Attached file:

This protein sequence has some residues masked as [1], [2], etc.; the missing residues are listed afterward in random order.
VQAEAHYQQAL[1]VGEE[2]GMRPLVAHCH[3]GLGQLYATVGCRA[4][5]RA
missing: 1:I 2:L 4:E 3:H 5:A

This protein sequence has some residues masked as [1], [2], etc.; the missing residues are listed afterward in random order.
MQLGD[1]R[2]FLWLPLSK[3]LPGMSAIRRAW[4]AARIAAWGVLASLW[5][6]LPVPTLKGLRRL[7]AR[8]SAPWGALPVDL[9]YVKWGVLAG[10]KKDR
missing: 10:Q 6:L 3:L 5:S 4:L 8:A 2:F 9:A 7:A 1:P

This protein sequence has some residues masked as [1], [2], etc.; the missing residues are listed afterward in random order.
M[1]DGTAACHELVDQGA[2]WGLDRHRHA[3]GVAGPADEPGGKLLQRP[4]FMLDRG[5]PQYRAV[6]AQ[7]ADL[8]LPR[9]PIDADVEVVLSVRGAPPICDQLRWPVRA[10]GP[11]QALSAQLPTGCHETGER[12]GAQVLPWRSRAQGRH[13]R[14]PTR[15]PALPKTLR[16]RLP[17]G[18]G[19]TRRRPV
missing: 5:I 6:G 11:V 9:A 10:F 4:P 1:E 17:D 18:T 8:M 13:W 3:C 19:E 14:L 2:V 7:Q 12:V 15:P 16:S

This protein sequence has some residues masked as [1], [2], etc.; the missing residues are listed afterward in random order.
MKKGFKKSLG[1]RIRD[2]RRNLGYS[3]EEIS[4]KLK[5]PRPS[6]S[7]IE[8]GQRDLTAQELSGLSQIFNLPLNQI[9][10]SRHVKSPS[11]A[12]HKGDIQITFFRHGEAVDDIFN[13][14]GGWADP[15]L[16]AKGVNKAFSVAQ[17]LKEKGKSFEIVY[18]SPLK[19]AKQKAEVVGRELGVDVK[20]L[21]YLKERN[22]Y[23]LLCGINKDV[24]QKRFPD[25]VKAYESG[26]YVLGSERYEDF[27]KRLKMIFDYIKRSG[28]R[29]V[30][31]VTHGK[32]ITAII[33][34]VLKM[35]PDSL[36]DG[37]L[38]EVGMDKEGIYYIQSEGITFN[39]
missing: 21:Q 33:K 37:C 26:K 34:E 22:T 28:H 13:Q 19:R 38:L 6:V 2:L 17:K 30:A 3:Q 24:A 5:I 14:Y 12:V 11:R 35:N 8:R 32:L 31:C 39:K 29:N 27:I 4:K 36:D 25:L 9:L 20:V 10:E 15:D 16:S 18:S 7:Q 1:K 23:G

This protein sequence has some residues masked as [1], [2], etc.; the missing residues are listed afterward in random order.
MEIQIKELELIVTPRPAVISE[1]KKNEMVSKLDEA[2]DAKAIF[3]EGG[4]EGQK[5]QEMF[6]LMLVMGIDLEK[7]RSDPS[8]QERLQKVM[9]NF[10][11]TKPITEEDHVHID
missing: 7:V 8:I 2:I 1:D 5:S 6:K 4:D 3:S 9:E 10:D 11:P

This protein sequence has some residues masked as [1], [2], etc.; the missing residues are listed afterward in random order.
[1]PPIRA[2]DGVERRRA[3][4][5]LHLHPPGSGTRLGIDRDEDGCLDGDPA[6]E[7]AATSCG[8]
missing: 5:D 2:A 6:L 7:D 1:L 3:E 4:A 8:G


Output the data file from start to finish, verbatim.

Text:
This protein sequence has some residues masked as [1], [2], etc.; the missing residues are listed afterward in random order.
VQAEAHYQQAL[1]VGEE[2]GMRPLVAHCH[3]GLGQLYATVGCRA[4][5]RA
missing: 1:I 2:L 4:E 3:H 5:A

This protein sequence has some residues masked as [1], [2], etc.; the missing residues are listed afterward in random order.
MQLGD[1]R[2]FLWLPLSK[3]LPGMSAIRRAW[4]AARIAAWGVLASLW[5][6]LPVPTLKGLRRL[7]AR[8]SAPWGALPVDL[9]YVKWGVLAG[10]KKDR
missing: 10:Q 6:L 3:L 5:S 4:L 8:A 2:F 9:A 7:A 1:P

This protein sequence has some residues masked as [1], [2], etc.; the missing residues are listed afterward in random order.
M[1]DGTAACHELVDQGA[2]WGLDRHRHA[3]GVAGPADEPGGKLLQRP[4]FMLDRG[5]PQYRAV[6]AQ[7]ADL[8]LPR[9]PIDADVEVVLSVRGAPPICDQLRWPVRA[10]GP[11]QALSAQLPTGCHETGER[12]GAQVLPWRSRAQGRH[13]R[14]PTR[15]PALPKTLR[16]RLP[17]G[18]G[19]TRRRPV
missing: 5:I 6:G 11:V 9:A 10:F 4:P 1:E 17:D 18:T 8:M 13:W 3:C 19:E 14:L 2:V 7:Q 12:V 15:P 16:S

This protein sequence has some residues masked as [1], [2], etc.; the missing residues are listed afterward in random order.
MKKGFKKSLG[1]RIRD[2]RRNLGYS[3]EEIS[4]KLK[5]PRPS[6]S[7]IE[8]GQRDLTAQELSGLSQIFNLPLNQI[9][10]SRHVKSPS[11]A[12]HKGDIQITFFRHGEAVDDIFN[13][14]GGWADP[15]L[16]AKGVNKAFSVAQ[17]LKEKGKSFEIVY[18]SPLK[19]AKQKAEVVGRELGVDVK[20]L[21]YLKERN[22]Y[23]LLCGINKDV[24]QKRFPD[25]VKAYESG[26]YVLGSERYEDF[27]KRLKMIFDYIKRSG[28]R[29]V[30][31]VTHGK[32]ITAII[33][34]VLKM[35]PDSL[36]DG[37]L[38]EVGMDKEGIYYIQSEGITFN[39]
missing: 21:Q 33:K 37:C 26:K 34:E 22:T 28:H 13:Q 19:R 38:L 6:V 2:L 17:K 30:A 3:Q 24:A 5:I 14:Y 12:V 11:R 35:N 8:R 32:L 31:C 39:K 29:N 27:I 4:K 36:D 25:L 9:L 20:V 10:E 15:D 16:S 18:S 7:Q 1:K 23:G

This protein sequence has some residues masked as [1], [2], etc.; the missing residues are listed afterward in random order.
MEIQIKELELIVTPRPAVISE[1]KKNEMVSKLDEA[2]DAKAIF[3]EGG[4]EGQK[5]QEMF[6]LMLVMGIDLEK[7]RSDPS[8]QERLQKVM[9]NF[10][11]TKPITEEDHVHID
missing: 7:V 8:I 2:I 1:D 5:S 6:K 4:D 3:S 9:E 10:D 11:P

This protein sequence has some residues masked as [1], [2], etc.; the missing residues are listed afterward in random order.
[1]PPIRA[2]DGVERRRA[3][4][5]LHLHPPGSGTRLGIDRDEDGCLDGDPA[6]E[7]AATSCG[8]
missing: 5:D 2:A 6:L 7:D 1:L 3:E 4:A 8:G